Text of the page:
forward to New Order’s electro-buoys up the often bleak
lyrics and vocals. It was also the group's most successful
record – reaching Number 6, UK in summer 1980 – by
which time it had been overtaken by events.
"It ended up with Ian having fits onstage”, says Bernard
Sumner. ‘In early April we did two gigs in one night: sup-
porting The Stranglers at the Rainbow, then the Moonlight
Club. At the first gig he started dancing, but he didn’t stop
at the end of the song. We were trying to stop the song,
and he was dancing faster and faster, went into a spin,
span into the drums and knocked the kit over. We realised
he was having a fit and we had to carry him offstage. By
the time we got him to dressing-room he’d come out of
it, and he just broke down in tears. He was so ashamed.
We didn’t know what to say, or what to do”.
Peter Hook: “For him to get up there, suffering from
epilepsy, perform like that, be exposed, must have been
absolutely awful. I think we were to blame for rail–roading
him into doing it. He was in a no-win situation: he didn’t
want to let us down, he didn’t want to let himself down,
and yet was making himself ill. It’s our own weakness, we
make ourselves ill. But to have the brains to realise that if
you carry on doing it, one day you’re not going to wake up.
That takes a lot of guts”.
Three days after the Rainbow concert, on April 7, Ian
attempted suicide with an overdose of phenobarbitone.
The next night, he was expected onstage, at Derby Hall,
Bury: “It was a complete disaster”, says Bernard Sumner.
‘We had to pull Ian out of psychiatric hospital. He came
to the gig, couldn’t go on, and Simon Topping of
A Certain Ratio went on instead. The crowd freaked,
and a full scale riot went on. A lot of people got bottled.
Ian saw this and of course thought it was his fault. He
just broke down again.
“He was in hospital for another four days. His wife
already knew what was going on. He needed to get out,
so he stayed at my house for two weeks. During that time
I tried to drum into him what stupid thing it was to take an
overdose. We came to an agreement. He wanted to leave
the band, he wanted to buy a corner shop in Portsmouth
or somewhere, he wanted to go off and write a book. We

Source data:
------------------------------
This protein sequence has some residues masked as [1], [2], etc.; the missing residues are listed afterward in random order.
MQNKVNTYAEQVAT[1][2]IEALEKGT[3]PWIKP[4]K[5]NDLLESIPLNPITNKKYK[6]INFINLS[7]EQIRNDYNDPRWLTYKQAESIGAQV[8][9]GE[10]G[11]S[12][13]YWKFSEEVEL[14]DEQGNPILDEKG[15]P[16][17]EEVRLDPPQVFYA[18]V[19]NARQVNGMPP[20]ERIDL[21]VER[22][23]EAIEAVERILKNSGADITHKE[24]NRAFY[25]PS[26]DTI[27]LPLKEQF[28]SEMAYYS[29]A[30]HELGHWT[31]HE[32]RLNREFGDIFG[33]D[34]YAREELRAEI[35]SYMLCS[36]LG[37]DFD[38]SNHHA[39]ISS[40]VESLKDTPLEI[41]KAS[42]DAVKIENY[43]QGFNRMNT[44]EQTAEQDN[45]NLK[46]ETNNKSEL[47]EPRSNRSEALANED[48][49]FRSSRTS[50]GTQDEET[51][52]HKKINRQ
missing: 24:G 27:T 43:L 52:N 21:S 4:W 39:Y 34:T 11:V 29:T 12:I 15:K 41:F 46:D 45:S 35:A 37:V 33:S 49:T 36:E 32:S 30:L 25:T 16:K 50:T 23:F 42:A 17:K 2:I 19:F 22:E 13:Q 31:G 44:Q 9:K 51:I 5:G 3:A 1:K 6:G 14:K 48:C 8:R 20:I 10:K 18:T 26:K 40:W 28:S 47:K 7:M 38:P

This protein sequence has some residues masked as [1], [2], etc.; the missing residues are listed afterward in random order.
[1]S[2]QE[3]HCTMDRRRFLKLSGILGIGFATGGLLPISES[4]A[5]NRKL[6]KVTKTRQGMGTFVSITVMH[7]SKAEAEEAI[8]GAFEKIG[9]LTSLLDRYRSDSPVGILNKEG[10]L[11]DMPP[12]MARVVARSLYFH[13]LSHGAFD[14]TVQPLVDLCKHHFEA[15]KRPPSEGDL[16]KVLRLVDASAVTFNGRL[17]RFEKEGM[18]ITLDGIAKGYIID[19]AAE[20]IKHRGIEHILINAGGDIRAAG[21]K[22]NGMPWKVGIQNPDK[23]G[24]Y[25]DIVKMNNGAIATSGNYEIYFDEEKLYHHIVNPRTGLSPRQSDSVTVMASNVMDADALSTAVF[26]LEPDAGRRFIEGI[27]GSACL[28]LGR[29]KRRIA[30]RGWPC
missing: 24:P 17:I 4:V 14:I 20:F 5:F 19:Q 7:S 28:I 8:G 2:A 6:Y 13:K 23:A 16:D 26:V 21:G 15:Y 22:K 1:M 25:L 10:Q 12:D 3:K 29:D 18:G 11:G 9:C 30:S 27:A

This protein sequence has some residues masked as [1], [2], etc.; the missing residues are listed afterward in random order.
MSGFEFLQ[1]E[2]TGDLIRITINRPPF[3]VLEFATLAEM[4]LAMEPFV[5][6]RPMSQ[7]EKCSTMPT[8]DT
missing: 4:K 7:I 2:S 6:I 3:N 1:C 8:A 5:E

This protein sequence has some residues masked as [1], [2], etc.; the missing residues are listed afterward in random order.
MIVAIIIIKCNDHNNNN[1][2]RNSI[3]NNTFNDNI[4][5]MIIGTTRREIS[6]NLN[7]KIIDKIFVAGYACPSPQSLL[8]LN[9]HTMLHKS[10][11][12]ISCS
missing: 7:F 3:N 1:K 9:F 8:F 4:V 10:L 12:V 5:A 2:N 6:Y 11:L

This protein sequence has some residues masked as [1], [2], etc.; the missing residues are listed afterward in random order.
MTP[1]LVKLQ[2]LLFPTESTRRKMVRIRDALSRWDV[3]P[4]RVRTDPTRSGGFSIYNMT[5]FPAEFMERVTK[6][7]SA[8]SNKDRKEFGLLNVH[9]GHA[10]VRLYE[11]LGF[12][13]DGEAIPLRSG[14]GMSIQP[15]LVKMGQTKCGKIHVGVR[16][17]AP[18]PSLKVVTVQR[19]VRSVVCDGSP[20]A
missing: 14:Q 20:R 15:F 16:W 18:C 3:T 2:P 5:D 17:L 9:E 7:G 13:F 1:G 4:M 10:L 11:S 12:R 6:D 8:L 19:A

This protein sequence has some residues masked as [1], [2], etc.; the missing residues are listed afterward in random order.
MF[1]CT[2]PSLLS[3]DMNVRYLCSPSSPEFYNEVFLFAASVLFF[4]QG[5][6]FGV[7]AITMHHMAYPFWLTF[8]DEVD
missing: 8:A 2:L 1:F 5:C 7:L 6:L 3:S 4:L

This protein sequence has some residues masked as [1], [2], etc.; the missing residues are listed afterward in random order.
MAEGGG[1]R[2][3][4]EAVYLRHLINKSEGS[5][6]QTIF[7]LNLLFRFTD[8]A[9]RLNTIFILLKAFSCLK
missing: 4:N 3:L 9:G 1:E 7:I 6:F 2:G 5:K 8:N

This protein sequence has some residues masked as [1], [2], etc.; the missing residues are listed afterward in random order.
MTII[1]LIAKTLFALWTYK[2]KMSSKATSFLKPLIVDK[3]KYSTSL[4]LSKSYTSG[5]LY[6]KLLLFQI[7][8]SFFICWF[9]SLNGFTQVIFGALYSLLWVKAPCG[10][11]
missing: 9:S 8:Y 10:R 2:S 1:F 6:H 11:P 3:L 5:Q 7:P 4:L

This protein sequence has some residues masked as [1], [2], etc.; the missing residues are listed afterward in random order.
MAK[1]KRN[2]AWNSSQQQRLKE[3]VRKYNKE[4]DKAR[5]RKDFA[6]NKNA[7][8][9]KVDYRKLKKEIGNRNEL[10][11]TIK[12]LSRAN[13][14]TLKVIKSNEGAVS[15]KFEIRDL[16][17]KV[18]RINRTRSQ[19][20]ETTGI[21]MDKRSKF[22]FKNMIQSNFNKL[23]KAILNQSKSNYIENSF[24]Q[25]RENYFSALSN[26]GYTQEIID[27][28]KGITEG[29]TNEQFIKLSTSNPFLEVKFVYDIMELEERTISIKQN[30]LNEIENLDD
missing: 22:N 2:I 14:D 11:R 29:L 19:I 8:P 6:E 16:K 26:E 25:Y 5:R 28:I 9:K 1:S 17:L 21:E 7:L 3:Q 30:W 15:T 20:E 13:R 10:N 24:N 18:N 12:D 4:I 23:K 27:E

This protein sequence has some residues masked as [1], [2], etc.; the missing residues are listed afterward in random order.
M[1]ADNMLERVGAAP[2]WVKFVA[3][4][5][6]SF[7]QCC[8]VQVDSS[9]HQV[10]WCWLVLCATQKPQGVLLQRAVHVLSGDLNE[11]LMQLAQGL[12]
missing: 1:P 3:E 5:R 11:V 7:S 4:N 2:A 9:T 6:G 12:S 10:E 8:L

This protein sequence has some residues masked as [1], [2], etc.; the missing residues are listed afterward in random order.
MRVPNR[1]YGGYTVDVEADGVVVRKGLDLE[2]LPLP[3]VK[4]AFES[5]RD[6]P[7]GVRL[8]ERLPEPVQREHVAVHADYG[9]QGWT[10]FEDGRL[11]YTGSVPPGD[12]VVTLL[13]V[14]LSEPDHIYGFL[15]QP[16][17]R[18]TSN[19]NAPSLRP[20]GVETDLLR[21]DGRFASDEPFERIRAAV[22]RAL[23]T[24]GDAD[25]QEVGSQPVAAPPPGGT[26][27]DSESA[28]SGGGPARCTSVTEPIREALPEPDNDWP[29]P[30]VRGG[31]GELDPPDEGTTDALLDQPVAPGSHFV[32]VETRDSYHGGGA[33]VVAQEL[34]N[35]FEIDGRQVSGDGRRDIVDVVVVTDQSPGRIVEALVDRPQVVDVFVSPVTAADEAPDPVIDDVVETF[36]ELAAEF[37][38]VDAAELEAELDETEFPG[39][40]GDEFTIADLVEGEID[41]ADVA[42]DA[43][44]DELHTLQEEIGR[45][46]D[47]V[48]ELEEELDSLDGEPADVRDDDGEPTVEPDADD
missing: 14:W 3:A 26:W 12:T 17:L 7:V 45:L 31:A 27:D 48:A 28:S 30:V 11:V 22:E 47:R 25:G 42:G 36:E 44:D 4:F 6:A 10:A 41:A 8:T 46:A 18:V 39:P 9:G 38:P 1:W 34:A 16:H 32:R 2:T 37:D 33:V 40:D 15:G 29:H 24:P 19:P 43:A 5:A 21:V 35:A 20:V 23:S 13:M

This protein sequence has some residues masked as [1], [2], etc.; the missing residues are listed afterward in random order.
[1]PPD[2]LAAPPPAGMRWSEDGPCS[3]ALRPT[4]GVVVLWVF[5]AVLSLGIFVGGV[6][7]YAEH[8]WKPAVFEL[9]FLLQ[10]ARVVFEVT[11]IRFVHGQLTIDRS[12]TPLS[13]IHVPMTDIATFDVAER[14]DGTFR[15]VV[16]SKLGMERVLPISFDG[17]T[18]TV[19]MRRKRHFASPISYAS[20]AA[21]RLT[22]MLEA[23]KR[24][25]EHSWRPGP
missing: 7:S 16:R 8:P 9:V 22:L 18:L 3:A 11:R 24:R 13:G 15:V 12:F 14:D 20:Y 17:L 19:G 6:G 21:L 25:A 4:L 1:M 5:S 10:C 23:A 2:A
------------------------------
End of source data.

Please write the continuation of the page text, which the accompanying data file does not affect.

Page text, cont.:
didn't want him to, but we understood his predicament.
The agreement was that he wouldn’t do any gigs for a year,
we’d just write.
"But around this time, he’d agree to anything he told
him. His reaction to a problem had been rage: he was like
a human blowtorch and he’d burn you out of his way. Now
his other solution was that someone would come along
and play God, tell him what to do. You can’t do that with
a person's life. We were loath to advise Ian, because what
we’d have said, he’d have done it. I remain convinced to
this day if someone is going to commit suicide, they’re
going to do it, no matter what anybody says to them.
Ian was going to do it”.
During April, Deborah Curtis instituted divorce proceed-
ings. Ian stayed with Bernard and Tony Wilson, finally end-
ing up with his parents. He continued with his hospital and
therapeutic visits. It was business as usual for Joy Division
– some concerts were cancelled, but the group were busy
shooting a video for the forthcoming single, ‘Love will tear
us apart’, and preparing for their first visit to the US on the
nineteenth of May.
“The way they described Ian dying was so far from the
way I perceived it that it’s not worth getting annoyed
about”, Rob Gretton says in Johnny Rogan’s Starmakers
and Svengalis. “There was no great depression, no hint
at all. The week before, we went and brought all these
new clothes; he was really happy. A lot of his problems
were personal: we could advise him, but we couldn’t do
anything about it. I wasn’t worried as a manager; I was
worried as a friend”.
“I don’t think Ian was worried about the American tour",
says Bernard Sumner. “I would have been extremely wor-
ried. If we’d agreed that we were going to keep the band
together, but we weren’t going to do gigs anymore, how
come a month later we were going on an American tour?
It wasn’t right. People start getting all the wrong
priorities once you start becoming successful. They don’t know
when to leave you alone and give you a rest. You need
more than one kind of sleep in this profession'.
To the other members of the group there was no indica-
tion of what was to come. “If he was depressed, he kept it
from us”, says Peter Hook. “On the Friday I drove him